The recently retired couple had worked most of their lives in B.C. — she as a librarian and he as a manager for BC Hydro — and obviously had energy to burn. “I guess we discovered we didn’t have enough to do in retirement,” joked John, adding they commuted back and forth to Manitoba for five years and eventually had the old farm designated as a heritage site.
“It seemed a shame to let it fall apart. It was such a grand place, with a magnificent three-storey home, barn, blacksmith shop, outbuildings, milk house,” said John who had retired at 55. “The homestead was at the centre of the Scandinavian community in that part of Manitoba, which was settled in the late 1800s and early 1900s by Swedish and Norwegian immigrants.” His grandfather, a civil engineer, had used granite rock to form the bottom 10 feet of the barn’s walls, which were two feet thick, but the place was derelict now with many of the windows broken so birds and weather were getting inside.
“We spent winters here and worked there in the good weather — and we did save it. We put at least 50 years of life in front of it, another 10 years without attention and it would have been gone forever.” Once the project was finished, the couple retired, again, and began renovating their Victoria home with the help of general contractor Rick Kinnersley.
John, now 69, concedes the Manitoba project was “much greater in magnitude than this, but here we were more encumbered with doggone permits.” They had to go to the city’s board of variance twice and were never allowed to build a garage as the house exceeded site coverage. Because it was so old, the house was non-conforming in certain aspects, including setbacks, and creating a legal suite on the ground floor meant more approvals.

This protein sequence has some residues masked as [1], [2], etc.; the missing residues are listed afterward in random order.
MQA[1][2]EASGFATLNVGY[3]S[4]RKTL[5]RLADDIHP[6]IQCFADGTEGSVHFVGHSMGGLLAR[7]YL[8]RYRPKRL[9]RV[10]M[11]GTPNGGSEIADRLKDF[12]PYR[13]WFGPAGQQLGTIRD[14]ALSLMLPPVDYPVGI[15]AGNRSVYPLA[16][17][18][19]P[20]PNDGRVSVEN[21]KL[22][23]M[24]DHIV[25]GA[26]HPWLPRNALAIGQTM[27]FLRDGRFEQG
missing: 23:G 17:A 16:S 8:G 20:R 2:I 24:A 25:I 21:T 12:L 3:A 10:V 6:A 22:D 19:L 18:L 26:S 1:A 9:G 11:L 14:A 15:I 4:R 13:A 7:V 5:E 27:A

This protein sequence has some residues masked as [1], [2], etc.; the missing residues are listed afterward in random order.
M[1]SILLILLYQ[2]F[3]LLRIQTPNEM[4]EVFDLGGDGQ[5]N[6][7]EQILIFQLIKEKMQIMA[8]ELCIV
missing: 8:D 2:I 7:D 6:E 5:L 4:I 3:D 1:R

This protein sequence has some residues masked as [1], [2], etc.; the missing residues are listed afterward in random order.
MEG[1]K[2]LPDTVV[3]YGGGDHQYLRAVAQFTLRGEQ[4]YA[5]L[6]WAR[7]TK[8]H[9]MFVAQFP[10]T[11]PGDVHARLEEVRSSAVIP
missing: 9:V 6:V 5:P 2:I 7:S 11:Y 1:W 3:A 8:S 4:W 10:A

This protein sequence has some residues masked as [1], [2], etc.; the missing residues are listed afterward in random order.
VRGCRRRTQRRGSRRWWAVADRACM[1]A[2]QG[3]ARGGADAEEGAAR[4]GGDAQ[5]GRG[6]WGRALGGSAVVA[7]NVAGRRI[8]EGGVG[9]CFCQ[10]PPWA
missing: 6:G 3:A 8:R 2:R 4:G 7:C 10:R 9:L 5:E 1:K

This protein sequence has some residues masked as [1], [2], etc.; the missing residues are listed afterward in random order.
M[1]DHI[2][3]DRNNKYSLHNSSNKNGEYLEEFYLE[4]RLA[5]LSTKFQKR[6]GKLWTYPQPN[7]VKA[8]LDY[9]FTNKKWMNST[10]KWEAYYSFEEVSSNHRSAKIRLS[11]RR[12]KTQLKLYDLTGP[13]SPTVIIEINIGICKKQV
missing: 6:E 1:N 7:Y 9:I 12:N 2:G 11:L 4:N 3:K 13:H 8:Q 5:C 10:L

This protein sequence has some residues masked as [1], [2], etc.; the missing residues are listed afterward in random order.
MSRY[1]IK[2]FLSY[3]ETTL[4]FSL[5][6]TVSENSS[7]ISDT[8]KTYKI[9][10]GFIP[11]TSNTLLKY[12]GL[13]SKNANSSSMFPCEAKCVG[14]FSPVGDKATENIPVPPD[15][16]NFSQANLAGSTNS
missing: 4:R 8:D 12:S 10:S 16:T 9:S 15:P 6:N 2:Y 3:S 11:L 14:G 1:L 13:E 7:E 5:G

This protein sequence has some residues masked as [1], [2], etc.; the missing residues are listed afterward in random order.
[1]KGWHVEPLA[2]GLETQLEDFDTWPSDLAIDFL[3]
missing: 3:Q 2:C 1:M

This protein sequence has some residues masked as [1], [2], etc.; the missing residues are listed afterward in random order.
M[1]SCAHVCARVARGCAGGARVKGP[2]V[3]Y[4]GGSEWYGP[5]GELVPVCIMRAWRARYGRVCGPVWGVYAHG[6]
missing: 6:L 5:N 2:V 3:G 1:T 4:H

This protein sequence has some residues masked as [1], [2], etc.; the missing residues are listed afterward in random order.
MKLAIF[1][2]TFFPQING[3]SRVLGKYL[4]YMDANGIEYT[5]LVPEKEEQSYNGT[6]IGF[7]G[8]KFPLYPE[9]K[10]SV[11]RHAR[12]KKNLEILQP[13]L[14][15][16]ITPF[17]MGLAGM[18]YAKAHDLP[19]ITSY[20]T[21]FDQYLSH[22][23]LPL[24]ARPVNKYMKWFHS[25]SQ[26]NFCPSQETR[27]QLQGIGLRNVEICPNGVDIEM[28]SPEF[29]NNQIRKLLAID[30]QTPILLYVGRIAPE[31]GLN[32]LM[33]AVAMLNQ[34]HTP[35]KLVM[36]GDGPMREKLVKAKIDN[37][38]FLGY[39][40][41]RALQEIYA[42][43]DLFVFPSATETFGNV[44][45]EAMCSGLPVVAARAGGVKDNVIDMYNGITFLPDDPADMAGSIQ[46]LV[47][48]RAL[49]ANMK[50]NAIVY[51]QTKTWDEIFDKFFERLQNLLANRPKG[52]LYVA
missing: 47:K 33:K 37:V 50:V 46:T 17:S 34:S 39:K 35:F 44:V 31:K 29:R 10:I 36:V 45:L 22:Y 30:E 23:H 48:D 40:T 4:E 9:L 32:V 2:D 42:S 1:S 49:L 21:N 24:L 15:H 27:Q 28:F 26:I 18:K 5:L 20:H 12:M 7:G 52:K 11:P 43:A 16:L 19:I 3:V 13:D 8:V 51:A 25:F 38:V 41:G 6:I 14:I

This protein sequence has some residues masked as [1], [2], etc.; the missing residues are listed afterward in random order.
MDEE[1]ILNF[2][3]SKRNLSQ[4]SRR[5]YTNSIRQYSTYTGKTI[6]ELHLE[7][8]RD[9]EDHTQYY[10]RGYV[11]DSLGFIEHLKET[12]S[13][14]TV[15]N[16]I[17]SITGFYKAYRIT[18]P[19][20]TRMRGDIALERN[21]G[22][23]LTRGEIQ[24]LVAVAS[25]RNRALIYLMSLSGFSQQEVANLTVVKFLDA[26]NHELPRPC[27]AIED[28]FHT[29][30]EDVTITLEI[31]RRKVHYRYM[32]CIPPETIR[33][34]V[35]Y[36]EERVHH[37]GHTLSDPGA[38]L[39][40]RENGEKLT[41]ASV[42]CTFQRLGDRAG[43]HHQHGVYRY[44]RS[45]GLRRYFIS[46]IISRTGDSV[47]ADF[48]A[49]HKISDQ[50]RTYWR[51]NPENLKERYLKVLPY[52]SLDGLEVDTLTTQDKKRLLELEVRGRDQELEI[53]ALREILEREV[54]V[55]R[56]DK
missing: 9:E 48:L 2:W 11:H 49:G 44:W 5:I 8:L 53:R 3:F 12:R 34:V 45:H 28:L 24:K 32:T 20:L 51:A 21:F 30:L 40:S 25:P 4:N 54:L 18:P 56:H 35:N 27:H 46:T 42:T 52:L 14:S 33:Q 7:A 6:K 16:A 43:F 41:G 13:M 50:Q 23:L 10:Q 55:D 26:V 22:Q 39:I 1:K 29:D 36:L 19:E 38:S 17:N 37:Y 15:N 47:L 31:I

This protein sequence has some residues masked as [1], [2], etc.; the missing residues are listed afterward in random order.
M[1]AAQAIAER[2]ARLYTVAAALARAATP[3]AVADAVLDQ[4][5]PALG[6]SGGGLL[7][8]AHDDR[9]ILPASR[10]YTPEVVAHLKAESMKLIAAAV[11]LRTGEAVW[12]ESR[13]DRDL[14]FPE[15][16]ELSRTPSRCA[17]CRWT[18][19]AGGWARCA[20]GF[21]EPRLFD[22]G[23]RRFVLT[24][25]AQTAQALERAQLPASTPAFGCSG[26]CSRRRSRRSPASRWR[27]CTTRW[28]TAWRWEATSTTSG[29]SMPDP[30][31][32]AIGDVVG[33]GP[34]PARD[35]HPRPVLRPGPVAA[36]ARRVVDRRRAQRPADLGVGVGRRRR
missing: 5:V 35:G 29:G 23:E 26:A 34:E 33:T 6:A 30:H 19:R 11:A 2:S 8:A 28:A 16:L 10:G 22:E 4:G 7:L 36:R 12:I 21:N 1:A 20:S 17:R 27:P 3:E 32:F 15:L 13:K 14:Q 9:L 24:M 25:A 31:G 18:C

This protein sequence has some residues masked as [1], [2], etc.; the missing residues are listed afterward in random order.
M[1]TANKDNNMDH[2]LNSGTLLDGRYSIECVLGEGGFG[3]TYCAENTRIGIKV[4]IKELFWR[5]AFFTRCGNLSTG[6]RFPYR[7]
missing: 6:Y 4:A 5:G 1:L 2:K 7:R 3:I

“But it was worth it, and we love it here,” said Carol, 67. “Gonzales Beach is just four houses away. Dallas Road is five minutes away. It’s a short walk to Fairfield Plaza and I love all the boulevards here.” They also enjoy the mild winters and ensured their “new” home would be warm by installing Prairie-style storm windows. Made by Vintage Woodworks, they all open and are all laminated, which John says cuts down on road noise by 40 per cent. They cost about $500 each but offer huge energy savings, as does their on-demand hot water heat and R-20 insulation.
The entire downstairs is brand new, except for a couple of antique doors they brought from the Manitoba homestead, and extra insulation in its ceiling, guarantees soundproofing. An original feature they saved was the original cedar gutter system. Only one section needed replacing with custom parts and while John was installing the new pieces, he saturated the vintage gutters with a 50-50 mixture of linseed oil and turpentine. “Luckily heights don’t bother me,” he explained. So now all the big jobs are done, and they can enjoy their new/old home. Carol explains: “We love the quality and craftsmanship, the picture and plate rails, the tall wainscotting, the arches, layers of moulding around the windows,” and the popped-out sections of wall that give their home texture.
What are their plans now? “We’ll put our feet up,” she said happily. “Do a little more lawn bowling, volunteering, walking, painting and travelling — because we enjoy looking at beautiful architecture.”Times Colonist